Problems at the Free Library boil over

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Central Branch of Philadelphia Free Public Library. (Kimberly Paynter/WHYY)

Central Branch of Philadelphia Free Public Library. (Kimberly Paynter/WHYY)

A few weeks ago, Black employees at the Free Library of Philadelphia pointed to what they called racism in the workplace, and demanded change. Their letter was one of two documents complaining about conditions at the library.  The other was a petition from a group of unionized employees, expressing “no confidence” in library leadership. The complaints made it to prominent authors, including Pulitzer Prize winner Colson Whitehead, who canceled speaking engagements at the library.

Why did current events reveal deep mistrust at the Free Library of Philadelphia? TyLisa Johnson of  Public Source and WHYY’s Miles Bryan break down the history of the complaints and how the petitions are playing out.

 

Hear the whole story on The Why

 Interview highlights

TyLisa Johnson on when she first heard about the complaints

Around early 2019,  I started hearing from some sources that there was a survey that was posted on an internal forum, asking staffers if they’d experienced or observed bias or discrimination at the library. And a few hours later, at the request of Library President Siobhan Reardon, it was taken down.

After they took it down, there was internal outrage. The union got involved, and in March of 2019, the survey was reposted. This time, it received nearly double the responses. It was more than 100.

On the nature of the complaints

One that really sticks out is there was a white female supervisor who told someone that she wished that she were black and gay because she thought that it would make her more promotable. There were other comments about people not taking conversations about race seriously, or blowing them off. Instances of anti-Semitism and Islamophobia. And there were just an array of incidents: transphobia issues and queerphobic issues and a lot of these different things.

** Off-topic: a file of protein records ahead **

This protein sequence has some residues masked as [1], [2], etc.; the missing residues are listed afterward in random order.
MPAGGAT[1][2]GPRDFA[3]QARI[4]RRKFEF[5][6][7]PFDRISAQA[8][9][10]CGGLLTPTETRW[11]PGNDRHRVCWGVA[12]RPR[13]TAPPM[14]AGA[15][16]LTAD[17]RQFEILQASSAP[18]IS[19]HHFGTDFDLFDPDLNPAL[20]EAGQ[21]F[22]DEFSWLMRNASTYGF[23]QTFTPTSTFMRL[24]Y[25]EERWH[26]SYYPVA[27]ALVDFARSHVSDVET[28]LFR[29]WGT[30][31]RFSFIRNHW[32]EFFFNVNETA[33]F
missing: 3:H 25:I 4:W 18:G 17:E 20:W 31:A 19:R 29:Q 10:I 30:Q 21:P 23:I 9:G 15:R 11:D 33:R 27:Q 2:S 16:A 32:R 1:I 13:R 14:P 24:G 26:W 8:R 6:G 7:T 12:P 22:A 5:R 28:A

I learned that there are court records that show three complaints filed against the library. Each of them allege discrimination and harassment, but those were related to gender or sexual orientation. Still, those cases acknowledged a failure to stop harassment by management. And in some cases, management retaliated instead.  

Miles Bryan on the contents of the union employee petition

There was a petition expressing a vote of no confidence in library president and director Siobhan Reardon and her team. And that was put together by the union that many of the library workers are part of. And that had kind of a wide-ranging set of concerns. It noted a lack of a COVID- 19 safety plan and concerns about adequate PPE, and folks feeling like they weren’t they weren’t in a safe position to return to library branches. It noted solidarity with their Black colleagues and demanded that their Black colleagues demands for addressing racism and inequity be dealt with.

On why things have reached their boiling point now 

I talked to one worker, Peter Santa Maria. He’s a union steward and he’s been at the library for about a decade. And he said things had been they had been bad before the pandemic. But the pandemic has really exacerbated a lot of the frustrations he’s had for years. He said communication from the administration has been pretty much nonexistent and that they weren’t going to be able to continue to function with the administration as it is. 

But also something that I’ve been thinking about, you know, reporting on this is that the reactions folks are having in this debate over the future of the library to me at least partially echo what we’re seeing more broadly, where people are demanding change from from institutions and powerful people and sort of are no longer willing to to wait or play by the rules set by those in power.

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